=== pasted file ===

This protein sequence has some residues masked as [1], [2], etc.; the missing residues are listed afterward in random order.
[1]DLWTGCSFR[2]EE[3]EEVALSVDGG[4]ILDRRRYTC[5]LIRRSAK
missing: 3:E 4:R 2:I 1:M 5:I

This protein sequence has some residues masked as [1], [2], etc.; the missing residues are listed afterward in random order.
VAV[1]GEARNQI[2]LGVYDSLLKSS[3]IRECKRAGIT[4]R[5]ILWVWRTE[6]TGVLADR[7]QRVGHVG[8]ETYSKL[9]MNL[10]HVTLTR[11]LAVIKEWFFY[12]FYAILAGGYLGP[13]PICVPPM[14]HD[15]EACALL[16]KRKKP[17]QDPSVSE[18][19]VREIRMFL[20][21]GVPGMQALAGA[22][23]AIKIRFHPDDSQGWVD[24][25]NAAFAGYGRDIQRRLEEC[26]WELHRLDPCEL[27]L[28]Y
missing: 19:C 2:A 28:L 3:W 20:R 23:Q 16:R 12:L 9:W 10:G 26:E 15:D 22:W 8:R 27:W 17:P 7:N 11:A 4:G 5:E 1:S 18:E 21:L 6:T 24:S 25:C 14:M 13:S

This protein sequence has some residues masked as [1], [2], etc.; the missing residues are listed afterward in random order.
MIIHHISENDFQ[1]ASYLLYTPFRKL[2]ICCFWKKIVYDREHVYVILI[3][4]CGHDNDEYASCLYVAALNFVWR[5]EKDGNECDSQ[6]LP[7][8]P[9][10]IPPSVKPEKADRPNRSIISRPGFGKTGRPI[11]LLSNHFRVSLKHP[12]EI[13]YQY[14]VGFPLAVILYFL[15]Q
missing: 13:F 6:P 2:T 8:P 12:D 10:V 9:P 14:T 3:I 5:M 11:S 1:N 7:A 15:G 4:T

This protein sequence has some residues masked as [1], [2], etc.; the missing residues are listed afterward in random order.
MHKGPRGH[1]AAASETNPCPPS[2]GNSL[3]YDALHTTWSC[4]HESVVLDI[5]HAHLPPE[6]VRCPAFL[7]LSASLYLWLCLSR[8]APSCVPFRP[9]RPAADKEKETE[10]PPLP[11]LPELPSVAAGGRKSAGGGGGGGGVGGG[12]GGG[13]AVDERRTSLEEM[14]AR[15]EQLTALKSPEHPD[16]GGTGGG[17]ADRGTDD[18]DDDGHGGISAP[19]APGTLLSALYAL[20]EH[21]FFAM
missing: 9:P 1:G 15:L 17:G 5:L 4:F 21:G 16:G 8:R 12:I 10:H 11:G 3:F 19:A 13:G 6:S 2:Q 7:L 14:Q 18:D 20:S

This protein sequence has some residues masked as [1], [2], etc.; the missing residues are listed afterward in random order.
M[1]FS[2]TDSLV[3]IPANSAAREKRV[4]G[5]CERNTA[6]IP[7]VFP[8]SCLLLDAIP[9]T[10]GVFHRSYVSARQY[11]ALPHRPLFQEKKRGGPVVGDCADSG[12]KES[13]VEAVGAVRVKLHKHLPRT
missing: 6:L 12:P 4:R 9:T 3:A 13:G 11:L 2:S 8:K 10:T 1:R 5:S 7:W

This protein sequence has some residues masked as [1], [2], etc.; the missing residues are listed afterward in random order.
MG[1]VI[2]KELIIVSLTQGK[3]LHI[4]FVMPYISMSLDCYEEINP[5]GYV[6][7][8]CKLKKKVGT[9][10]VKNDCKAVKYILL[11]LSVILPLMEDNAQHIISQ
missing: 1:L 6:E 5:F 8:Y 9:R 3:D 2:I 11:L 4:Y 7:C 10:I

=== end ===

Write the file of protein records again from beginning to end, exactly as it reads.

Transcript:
This protein sequence has some residues masked as [1], [2], etc.; the missing residues are listed afterward in random order.
[1]DLWTGCSFR[2]EE[3]EEVALSVDGG[4]ILDRRRYTC[5]LIRRSAK
missing: 3:E 4:R 2:I 1:M 5:I

This protein sequence has some residues masked as [1], [2], etc.; the missing residues are listed afterward in random order.
VAV[1]GEARNQI[2]LGVYDSLLKSS[3]IRECKRAGIT[4]R[5]ILWVWRTE[6]TGVLADR[7]QRVGHVG[8]ETYSKL[9]MNL[10]HVTLTR[11]LAVIKEWFFY[12]FYAILAGGYLGP[13]PICVPPM[14]HD[15]EACALL[16]KRKKP[17]QDPSVSE[18][19]VREIRMFL[20][21]GVPGMQALAGA[22][23]AIKIRFHPDDSQGWVD[24][25]NAAFAGYGRDIQRRLEEC[26]WELHRLDPCEL[27]L[28]Y
missing: 19:C 2:A 28:L 3:W 20:R 23:Q 16:R 12:L 9:W 10:G 26:E 15:D 22:W 8:R 27:W 17:P 7:N 11:A 4:G 5:E 1:S 18:E 21:L 6:T 24:S 25:C 14:M 13:S

This protein sequence has some residues masked as [1], [2], etc.; the missing residues are listed afterward in random order.
MIIHHISENDFQ[1]ASYLLYTPFRKL[2]ICCFWKKIVYDREHVYVILI[3][4]CGHDNDEYASCLYVAALNFVWR[5]EKDGNECDSQ[6]LP[7][8]P[9][10]IPPSVKPEKADRPNRSIISRPGFGKTGRPI[11]LLSNHFRVSLKHP[12]EI[13]YQY[14]VGFPLAVILYFL[15]Q
missing: 13:F 6:P 2:T 8:P 12:D 10:V 9:P 14:T 3:I 5:M 11:S 1:N 7:A 15:G 4:T

This protein sequence has some residues masked as [1], [2], etc.; the missing residues are listed afterward in random order.
MHKGPRGH[1]AAASETNPCPPS[2]GNSL[3]YDALHTTWSC[4]HESVVLDI[5]HAHLPPE[6]VRCPAFL[7]LSASLYLWLCLSR[8]APSCVPFRP[9]RPAADKEKETE[10]PPLP[11]LPELPSVAAGGRKSAGGGGGGGGVGGG[12]GGG[13]AVDERRTSLEEM[14]AR[15]EQLTALKSPEHPD[16]GGTGGG[17]ADRGTDD[18]DDDGHGGISAP[19]APGTLLSALYAL[20]EH[21]FFAM
missing: 9:P 1:G 15:L 17:G 5:L 4:F 21:G 16:G 8:R 12:I 10:H 11:G 3:F 19:A 13:G 6:S 2:Q 7:L 14:Q 18:D 20:S

This protein sequence has some residues masked as [1], [2], etc.; the missing residues are listed afterward in random order.
M[1]FS[2]TDSLV[3]IPANSAAREKRV[4]G[5]CERNTA[6]IP[7]VFP[8]SCLLLDAIP[9]T[10]GVFHRSYVSARQY[11]ALPHRPLFQEKKRGGPVVGDCADSG[12]KES[13]VEAVGAVRVKLHKHLPRT
missing: 6:L 12:P 4:R 9:T 3:A 13:G 11:L 2:S 8:K 10:T 1:R 5:S 7:W

This protein sequence has some residues masked as [1], [2], etc.; the missing residues are listed afterward in random order.
MG[1]VI[2]KELIIVSLTQGK[3]LHI[4]FVMPYISMSLDCYEEINP[5]GYV[6][7][8]CKLKKKVGT[9][10]VKNDCKAVKYILL[11]LSVILPLMEDNAQHIISQ
missing: 1:L 6:E 5:F 8:Y 9:R 3:D 2:I 11:L 4:Y 7:C 10:I